Jordan Spieth watches his shot during a practice round at Royal St George's
Organisers of the Open Championship have drafted in the Army to avoid repeats of the serious security breaches which marred last week’s Scottish Open.
The R&A was horrified to see a spectator saunter unchallenged on to the first tee at the Renaissance Club last Friday and grab a club out of Rory McIlroy’s bag before taking a few swings. A 35-year-old man, who witnesses described as smelling of alcohol, was eventually led away before being arrested and taken to hospital
There were only 4,000 fans allowed for the Scottish Open but there will be 32,000 at Royal St George’s on Thursday for the first Open Championship in two years. With the potential for emotions to spiral over the next four days – especially with the ongoing feud between Americans Brooks Koepka and Bryson DeChambeau – the R&A has taken extra steps to counter any flash points and rowdy behaviour, including keeping fans further away from the players than normal.
"We are deeply conscious of the health and safety of the players, particularly their safety," Martin Slumbers, the R&A chief executive, said. "As a spectator you cannot get on the tee. We will have enough marshals around our tees to prevent that, including a number of army marshals.
"There’s very strict conditions for any of those spectators to be able to get into the grounds, and they’re being held further back from the players than we would normally do. You can see the ropes are further back. We’ve got plenty of security all the way around the course."
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However, Slumbers was clear that the players also risk expulsion if they breach coronavirus protocols. Players have been prohibited from going to bars, restaurants and supermarkets and must stay in approved hotels or private accommodation limited to up to four members of their team.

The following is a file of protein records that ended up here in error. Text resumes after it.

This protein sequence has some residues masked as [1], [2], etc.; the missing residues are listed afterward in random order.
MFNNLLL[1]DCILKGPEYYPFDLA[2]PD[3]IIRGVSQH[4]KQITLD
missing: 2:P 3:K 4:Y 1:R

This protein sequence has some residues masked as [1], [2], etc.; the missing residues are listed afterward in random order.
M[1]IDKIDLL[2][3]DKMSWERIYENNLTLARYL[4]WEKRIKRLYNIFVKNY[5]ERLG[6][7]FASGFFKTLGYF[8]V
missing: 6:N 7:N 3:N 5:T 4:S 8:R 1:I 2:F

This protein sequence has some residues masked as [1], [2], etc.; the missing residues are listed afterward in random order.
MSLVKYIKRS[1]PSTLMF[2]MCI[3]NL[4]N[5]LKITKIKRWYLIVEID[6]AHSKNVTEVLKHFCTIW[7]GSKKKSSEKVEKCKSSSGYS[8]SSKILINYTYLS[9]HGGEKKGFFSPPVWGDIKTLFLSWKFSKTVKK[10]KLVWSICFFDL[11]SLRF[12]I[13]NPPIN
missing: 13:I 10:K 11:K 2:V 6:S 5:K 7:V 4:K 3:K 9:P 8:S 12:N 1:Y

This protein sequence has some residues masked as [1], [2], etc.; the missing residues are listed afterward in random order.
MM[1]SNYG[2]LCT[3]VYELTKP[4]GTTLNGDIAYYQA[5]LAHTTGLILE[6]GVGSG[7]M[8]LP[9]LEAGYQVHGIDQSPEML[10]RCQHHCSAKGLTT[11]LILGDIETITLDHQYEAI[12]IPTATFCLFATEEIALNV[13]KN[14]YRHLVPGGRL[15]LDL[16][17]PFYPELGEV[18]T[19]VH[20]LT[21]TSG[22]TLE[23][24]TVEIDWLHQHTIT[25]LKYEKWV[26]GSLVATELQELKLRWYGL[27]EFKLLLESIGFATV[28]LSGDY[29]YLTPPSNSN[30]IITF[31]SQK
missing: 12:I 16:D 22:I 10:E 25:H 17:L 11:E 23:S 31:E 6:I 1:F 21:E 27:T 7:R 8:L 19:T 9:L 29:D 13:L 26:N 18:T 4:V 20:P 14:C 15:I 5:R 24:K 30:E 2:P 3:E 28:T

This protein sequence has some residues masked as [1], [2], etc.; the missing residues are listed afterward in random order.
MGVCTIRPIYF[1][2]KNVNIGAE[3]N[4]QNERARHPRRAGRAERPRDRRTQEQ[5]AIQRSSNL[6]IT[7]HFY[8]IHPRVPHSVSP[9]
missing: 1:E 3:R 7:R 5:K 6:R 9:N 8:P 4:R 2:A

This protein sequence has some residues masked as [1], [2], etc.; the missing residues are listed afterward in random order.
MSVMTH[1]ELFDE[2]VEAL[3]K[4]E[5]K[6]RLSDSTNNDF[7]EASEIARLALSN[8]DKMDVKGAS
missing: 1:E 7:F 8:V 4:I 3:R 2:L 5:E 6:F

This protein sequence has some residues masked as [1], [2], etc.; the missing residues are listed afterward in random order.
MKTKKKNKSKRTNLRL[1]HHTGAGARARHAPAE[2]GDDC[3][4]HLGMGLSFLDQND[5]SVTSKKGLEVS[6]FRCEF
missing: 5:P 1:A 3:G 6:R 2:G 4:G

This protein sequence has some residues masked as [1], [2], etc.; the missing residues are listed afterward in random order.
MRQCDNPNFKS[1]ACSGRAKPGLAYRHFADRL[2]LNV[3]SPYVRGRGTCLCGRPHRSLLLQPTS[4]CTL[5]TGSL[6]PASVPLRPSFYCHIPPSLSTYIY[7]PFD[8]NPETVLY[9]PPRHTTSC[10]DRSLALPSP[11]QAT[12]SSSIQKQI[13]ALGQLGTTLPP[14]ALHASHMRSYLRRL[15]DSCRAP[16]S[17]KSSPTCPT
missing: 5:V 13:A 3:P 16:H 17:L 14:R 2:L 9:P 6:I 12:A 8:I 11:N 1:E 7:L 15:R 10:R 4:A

"I think players know the risks," Slumbers said. "They’re all responsible. They don’t want to put their fellow players at risk. I’d like to treat them as professionals in that regard."
Slumbers would not go as far to guarantee disqualification for any miscreants – "I’ve learnt… that you want to understand the circumstances, but I don’t think that will be an issue" – but he believes that test and trace issues are "probably inevitable".
"The most pressing part of it is for the players," he said. "The worst thing you can get is a player being contact-traced, because you’re out for 10 days and have to quarantine and you can’t test out of it, so you’re out of the Championship.
"For the spectators, it’s different. They’re here as part of a research programme for the Government and the Government will be monitoring all that. They’re actually trying to very responsibly understand with these big events how Covid does transmit outside, in 500, 600 acres of land and wind blowing.
"There’s a different set of rationales for the players and for the spectators. But I think it’s probably inevitable that we will have some problems and we understand that. We mustn’t forget we are staging a major event still in the middle of a global pandemic."